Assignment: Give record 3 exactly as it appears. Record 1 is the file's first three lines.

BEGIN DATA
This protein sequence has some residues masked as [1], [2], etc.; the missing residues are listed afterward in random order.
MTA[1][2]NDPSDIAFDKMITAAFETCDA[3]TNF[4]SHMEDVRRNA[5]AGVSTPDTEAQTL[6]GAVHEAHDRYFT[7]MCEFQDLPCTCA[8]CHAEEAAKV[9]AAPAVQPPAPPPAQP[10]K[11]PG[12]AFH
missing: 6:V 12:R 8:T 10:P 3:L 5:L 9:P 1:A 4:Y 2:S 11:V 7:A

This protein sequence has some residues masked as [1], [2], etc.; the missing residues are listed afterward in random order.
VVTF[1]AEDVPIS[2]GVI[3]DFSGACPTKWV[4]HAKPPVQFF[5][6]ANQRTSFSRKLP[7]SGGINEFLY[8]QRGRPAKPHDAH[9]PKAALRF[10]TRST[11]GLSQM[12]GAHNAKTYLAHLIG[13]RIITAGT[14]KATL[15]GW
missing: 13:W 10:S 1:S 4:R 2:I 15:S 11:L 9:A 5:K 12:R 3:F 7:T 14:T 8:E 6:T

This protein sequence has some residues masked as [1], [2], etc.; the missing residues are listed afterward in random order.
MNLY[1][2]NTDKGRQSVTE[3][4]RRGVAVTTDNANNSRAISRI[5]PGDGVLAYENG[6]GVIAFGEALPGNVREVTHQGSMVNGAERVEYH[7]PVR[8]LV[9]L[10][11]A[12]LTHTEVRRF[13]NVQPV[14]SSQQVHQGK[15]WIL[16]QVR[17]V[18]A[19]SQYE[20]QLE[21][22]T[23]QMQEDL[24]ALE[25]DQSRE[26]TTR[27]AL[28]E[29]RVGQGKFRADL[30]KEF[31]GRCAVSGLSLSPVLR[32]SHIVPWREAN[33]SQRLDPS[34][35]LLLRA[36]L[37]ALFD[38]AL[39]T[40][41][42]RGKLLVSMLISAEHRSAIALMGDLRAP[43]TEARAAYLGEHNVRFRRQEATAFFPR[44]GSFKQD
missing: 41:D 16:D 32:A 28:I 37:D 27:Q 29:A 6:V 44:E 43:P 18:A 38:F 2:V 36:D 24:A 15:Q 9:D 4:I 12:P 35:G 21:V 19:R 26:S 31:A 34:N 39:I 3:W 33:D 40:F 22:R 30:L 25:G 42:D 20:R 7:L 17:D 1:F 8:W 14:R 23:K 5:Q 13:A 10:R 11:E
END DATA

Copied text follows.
This protein sequence has some residues masked as [1], [2], etc.; the missing residues are listed afterward in random order.
MNLY[1][2]NTDKGRQSVTE[3][4]RRGVAVTTDNANNSRAISRI[5]PGDGVLAYENG[6]GVIAFGEALPGNVREVTHQGSMVNGAERVEYH[7]PVR[8]LV[9]L[10][11]A[12]LTHTEVRRF[13]NVQPV[14]SSQQVHQGK[15]WIL[16]QVR[17]V[18]A[19]SQYE[20]QLE[21][22]T[23]QMQEDL[24]ALE[25]DQSRE[26]TTR[27]AL[28]E[29]RVGQGKFRADL[30]KEF[31]GRCAVSGLSLSPVLR[32]SHIVPWREAN[33]SQRLDPS[34][35]LLLRA[36]L[37]ALFD[38]AL[39]T[40][41][42]RGKLLVSMLISAEHRSAIALMGDLRAP[43]TEARAAYLGEHNVRFRRQEATAFFPR[44]GSFKQD
missing: 41:D 16:D 32:A 28:I 37:D 27:Q 29:A 6:V 44:E 43:P 18:A 38:F 2:V 36:D 24:A 15:Q 9:D 4:I 12:P 35:G 21:V 19:R 26:S 31:A 34:N 39:I 3:W 33:D 40:F 22:R 30:L 25:G 42:D 20:R 7:L 17:D 1:F 8:W 14:R 23:K 5:Q 13:A 10:R 11:E